He reveals that most people come to the clinic with a specific operative choice in mind. The vast majority arrive requesting a laparoscopic sleeve gastrectomy, primarily because they know someone who had the procedure and they want the same weight loss. This has changed over the last 5 years with a big shift away from adjustable gastric bands to now predominantly requesting a sleeve gastrectomy. Although the vast majority of the procedures they perform are sleeve gastrectomies (90%), they discuss all the options with patients and explain each procedure - the advantages and disadvantages, outcomes and risks.
“I don’t think as a surgeon it is a good idea to try and change someone’s mind. Because if I make the decision for them, they are eventually going to be dissatisfied with some component of the procedure. If they have a band they will complain about the dysphagia, if a sleeve the lack of reversibility or if a bypass the dumping, it is inevitable and everyone goes through a period of regret. So I give my patients the options, as much information as possible, tell them the probable outcomes and risks, educate them the best I can, so the patient can make an informed decision.”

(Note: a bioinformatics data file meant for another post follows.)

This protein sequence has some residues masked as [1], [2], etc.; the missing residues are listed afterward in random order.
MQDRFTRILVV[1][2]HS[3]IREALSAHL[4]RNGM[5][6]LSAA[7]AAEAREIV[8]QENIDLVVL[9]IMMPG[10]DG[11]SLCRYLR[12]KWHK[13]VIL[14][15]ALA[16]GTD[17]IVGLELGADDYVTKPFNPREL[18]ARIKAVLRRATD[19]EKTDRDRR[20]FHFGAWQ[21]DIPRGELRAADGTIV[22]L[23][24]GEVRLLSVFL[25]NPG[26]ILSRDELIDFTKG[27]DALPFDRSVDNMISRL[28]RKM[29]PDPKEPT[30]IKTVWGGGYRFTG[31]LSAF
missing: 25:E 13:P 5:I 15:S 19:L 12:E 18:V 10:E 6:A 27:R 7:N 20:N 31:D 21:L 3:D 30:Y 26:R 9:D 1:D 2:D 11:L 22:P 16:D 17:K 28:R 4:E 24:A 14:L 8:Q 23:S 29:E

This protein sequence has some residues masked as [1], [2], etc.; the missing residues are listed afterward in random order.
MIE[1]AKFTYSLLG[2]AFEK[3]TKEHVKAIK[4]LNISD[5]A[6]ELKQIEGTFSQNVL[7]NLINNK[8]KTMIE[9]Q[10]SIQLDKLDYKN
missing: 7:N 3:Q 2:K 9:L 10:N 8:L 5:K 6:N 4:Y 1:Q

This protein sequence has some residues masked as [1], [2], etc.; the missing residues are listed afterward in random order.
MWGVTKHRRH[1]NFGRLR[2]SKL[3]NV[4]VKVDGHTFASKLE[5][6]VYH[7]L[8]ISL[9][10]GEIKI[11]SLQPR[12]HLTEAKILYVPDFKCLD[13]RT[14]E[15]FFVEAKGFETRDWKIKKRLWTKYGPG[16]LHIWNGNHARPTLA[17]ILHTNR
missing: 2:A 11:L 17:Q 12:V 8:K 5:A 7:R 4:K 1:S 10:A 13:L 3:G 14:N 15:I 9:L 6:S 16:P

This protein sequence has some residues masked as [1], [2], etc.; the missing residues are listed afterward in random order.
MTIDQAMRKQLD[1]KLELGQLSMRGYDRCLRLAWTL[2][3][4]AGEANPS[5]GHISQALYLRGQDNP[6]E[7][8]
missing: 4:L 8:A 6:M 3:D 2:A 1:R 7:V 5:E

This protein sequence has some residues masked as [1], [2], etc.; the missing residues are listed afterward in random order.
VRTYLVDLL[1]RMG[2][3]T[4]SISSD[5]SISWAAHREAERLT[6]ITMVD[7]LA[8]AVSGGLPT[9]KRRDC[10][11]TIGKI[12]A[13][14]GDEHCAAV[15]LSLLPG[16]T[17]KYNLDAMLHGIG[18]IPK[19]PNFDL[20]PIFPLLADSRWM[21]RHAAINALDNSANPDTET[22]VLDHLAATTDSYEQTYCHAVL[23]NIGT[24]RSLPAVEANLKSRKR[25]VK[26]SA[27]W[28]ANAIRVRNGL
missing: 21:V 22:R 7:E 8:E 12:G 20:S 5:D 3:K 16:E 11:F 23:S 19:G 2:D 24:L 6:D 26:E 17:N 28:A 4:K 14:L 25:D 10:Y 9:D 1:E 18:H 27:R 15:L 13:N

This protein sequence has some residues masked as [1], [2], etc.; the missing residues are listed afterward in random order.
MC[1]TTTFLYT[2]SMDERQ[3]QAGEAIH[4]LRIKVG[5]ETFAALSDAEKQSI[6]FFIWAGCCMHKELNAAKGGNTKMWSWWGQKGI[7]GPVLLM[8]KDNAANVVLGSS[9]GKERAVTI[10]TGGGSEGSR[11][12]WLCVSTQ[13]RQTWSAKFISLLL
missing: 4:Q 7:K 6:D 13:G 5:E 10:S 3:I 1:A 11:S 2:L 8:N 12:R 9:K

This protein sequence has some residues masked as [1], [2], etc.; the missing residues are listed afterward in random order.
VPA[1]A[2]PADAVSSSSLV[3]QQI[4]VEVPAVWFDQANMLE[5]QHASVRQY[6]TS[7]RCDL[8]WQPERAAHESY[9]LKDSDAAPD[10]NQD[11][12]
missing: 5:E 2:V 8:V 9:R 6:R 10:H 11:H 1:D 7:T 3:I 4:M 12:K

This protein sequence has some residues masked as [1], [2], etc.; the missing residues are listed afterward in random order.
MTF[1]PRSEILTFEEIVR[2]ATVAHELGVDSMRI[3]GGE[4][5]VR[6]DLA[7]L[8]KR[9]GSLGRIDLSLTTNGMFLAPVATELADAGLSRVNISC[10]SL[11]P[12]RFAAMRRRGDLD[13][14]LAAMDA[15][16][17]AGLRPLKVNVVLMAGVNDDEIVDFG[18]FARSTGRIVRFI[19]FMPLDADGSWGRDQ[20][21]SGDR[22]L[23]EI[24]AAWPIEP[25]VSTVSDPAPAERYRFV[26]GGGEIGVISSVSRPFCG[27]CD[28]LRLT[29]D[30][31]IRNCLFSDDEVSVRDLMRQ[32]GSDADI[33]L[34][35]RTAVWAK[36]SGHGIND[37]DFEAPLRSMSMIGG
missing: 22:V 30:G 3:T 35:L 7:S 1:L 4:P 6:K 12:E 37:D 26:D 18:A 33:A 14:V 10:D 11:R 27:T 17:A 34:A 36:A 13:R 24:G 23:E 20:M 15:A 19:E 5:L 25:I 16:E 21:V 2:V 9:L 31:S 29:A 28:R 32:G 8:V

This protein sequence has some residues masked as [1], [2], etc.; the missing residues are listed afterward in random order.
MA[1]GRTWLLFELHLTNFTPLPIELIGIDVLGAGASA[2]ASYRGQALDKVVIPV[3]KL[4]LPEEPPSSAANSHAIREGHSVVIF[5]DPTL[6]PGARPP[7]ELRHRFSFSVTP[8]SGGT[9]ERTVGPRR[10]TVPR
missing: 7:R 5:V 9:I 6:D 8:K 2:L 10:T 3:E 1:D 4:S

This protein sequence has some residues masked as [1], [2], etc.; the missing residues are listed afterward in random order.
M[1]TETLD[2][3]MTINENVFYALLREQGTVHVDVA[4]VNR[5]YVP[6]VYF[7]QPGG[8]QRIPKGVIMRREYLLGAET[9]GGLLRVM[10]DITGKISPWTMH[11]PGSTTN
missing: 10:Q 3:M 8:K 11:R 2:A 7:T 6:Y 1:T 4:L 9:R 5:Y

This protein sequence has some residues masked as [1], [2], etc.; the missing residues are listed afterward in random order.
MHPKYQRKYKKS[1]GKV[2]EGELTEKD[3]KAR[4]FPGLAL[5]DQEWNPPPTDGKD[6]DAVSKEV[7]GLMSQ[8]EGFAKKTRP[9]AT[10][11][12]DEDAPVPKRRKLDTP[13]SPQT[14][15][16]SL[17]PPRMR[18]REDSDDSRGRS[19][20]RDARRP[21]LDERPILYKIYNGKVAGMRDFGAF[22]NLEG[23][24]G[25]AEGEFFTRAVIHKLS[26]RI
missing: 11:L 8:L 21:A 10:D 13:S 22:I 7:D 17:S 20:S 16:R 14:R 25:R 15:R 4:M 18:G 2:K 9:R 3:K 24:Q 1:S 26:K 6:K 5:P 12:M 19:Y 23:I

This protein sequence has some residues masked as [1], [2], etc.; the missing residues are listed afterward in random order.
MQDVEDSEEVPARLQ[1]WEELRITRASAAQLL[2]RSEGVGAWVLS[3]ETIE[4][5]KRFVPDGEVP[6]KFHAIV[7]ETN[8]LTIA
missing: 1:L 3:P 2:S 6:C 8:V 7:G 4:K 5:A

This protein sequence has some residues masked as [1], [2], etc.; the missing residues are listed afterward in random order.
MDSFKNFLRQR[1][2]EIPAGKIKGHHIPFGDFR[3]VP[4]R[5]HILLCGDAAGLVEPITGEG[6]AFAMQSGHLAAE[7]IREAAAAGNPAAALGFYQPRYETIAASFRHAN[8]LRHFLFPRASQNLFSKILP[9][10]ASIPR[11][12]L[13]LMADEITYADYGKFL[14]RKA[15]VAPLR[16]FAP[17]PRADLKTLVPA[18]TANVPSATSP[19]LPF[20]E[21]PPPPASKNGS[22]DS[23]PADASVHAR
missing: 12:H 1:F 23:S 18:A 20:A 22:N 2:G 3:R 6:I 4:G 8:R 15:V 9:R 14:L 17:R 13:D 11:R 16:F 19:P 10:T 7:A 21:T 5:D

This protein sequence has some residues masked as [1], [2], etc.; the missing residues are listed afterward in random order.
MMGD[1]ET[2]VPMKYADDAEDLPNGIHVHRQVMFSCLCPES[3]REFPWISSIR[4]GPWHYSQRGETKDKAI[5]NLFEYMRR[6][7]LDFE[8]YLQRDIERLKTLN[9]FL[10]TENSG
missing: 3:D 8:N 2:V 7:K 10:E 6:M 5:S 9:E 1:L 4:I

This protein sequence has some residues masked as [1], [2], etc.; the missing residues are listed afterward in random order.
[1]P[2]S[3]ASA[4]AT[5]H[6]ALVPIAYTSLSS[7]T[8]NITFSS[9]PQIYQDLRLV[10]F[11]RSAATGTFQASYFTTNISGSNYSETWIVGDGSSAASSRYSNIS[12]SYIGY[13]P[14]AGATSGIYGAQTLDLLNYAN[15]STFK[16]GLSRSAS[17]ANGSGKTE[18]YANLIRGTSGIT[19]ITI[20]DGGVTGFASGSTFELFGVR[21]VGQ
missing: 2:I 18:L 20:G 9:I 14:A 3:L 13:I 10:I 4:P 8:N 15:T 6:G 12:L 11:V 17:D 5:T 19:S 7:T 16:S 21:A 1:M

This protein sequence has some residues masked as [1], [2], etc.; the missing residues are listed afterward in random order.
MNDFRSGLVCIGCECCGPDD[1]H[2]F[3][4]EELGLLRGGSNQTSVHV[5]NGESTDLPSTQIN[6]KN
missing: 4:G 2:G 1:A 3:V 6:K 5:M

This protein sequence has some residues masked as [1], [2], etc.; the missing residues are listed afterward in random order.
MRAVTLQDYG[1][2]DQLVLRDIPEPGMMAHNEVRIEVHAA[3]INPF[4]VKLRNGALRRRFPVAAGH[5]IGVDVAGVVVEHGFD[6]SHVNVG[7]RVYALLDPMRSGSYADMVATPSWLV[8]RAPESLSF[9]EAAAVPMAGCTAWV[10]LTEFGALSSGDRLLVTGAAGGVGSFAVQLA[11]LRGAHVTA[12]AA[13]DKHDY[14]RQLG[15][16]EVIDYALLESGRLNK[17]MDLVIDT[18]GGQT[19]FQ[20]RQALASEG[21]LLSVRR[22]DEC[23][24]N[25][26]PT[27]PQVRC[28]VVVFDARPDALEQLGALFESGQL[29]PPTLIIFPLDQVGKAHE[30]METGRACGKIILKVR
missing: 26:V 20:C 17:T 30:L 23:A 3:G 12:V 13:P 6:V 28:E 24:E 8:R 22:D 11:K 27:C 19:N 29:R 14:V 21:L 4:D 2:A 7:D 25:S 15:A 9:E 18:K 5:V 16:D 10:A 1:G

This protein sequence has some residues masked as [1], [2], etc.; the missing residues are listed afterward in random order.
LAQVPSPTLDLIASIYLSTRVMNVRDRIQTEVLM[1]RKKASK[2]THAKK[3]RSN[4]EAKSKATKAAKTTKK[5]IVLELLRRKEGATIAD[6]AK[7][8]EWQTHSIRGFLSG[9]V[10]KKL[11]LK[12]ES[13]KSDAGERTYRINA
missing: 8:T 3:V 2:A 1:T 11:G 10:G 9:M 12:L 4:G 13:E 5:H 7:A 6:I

At his centre, they carry out about 400 sleeves a year and a small number of gastric bypasses, in all cases the bypasses are a revisional procedure after a failed gastric band or a sleeve with inadequate weight loss or reflux.
After surgery he stressed the importance of seeing patients regularly as part of routine follow-up. This differs slightly depending on which procedure they have had. For example, for gastric band patients at his centre get seen regularly at least once a month, if not more often, for the first year and try and make sure they are adopting all the correct behaviours. However, he notes that it can be difficult to get patients into the clinic to see the allied health team.
For sleeve patients, they are seen regularly for the first three months and then every six to 12 months after that, mainly to ensure they are not suffering from nutritional deficiencies. The sleeve is not a ‘set and forget’ operation. It needs on-going monitoring and support.
His practice is no different from most centres in that the vast majority of patients are female (~80%) and he explained that he is blessed with a “wonderful team” and a practice nurse who is happy just to sit down and talk with patients about how they are feeling – which really makes a difference.
“There are four staff at our practice that have had bariatric surgery. Quite often, patients just need to talk with someone and we are fortunate enough to have staff who can reassure, understand what they are going through and provide information from their own personal journey.”